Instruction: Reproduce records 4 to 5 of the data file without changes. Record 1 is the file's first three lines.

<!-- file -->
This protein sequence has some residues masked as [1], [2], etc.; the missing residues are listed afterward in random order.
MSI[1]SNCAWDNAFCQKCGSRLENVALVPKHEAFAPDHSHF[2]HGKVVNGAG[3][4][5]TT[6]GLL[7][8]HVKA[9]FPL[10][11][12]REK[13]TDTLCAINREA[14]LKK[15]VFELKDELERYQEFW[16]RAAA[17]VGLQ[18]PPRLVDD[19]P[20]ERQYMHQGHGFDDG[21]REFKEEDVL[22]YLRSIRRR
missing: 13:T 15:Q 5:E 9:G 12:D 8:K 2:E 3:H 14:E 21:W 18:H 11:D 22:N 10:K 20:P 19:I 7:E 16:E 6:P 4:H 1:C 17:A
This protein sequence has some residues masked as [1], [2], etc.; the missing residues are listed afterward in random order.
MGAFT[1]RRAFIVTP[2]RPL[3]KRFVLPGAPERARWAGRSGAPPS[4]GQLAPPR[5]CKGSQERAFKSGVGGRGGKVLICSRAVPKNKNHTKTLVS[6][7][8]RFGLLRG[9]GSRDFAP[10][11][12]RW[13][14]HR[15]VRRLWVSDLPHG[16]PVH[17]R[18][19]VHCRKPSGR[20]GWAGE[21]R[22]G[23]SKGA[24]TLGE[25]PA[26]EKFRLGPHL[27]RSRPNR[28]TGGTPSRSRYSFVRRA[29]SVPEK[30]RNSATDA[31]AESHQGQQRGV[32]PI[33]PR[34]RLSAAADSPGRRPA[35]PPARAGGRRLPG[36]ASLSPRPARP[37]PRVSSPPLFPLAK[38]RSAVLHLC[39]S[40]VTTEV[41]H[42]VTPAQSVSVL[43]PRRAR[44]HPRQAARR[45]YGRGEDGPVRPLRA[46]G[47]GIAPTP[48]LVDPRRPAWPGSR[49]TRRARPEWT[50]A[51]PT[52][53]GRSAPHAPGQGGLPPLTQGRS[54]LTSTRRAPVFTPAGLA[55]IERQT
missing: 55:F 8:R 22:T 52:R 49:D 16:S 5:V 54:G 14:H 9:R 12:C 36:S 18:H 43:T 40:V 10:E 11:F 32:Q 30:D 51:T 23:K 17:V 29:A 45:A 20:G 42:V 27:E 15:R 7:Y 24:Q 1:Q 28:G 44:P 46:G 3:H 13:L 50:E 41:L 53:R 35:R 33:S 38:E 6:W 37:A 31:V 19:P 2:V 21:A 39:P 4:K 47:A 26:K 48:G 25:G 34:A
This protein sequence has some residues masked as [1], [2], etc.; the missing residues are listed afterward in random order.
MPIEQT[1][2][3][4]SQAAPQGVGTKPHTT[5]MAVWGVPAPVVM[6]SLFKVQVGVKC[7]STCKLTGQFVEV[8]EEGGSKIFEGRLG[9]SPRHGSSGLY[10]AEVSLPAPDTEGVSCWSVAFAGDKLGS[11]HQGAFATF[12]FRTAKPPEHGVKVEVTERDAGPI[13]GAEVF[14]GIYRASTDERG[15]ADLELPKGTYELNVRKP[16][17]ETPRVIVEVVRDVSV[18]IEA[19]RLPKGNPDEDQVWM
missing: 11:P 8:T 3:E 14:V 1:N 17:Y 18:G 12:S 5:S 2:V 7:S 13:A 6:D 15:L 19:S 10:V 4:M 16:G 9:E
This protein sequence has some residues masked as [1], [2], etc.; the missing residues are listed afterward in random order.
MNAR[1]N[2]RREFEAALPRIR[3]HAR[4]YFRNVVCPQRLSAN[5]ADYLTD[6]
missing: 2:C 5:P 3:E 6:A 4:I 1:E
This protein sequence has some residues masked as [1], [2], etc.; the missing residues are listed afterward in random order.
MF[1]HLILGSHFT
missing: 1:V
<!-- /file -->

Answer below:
This protein sequence has some residues masked as [1], [2], etc.; the missing residues are listed afterward in random order.
MNAR[1]N[2]RREFEAALPRIR[3]HAR[4]YFRNVVCPQRLSAN[5]ADYLTD[6]
missing: 2:C 5:P 3:E 6:A 4:I 1:E
This protein sequence has some residues masked as [1], [2], etc.; the missing residues are listed afterward in random order.
MF[1]HLILGSHFT
missing: 1:V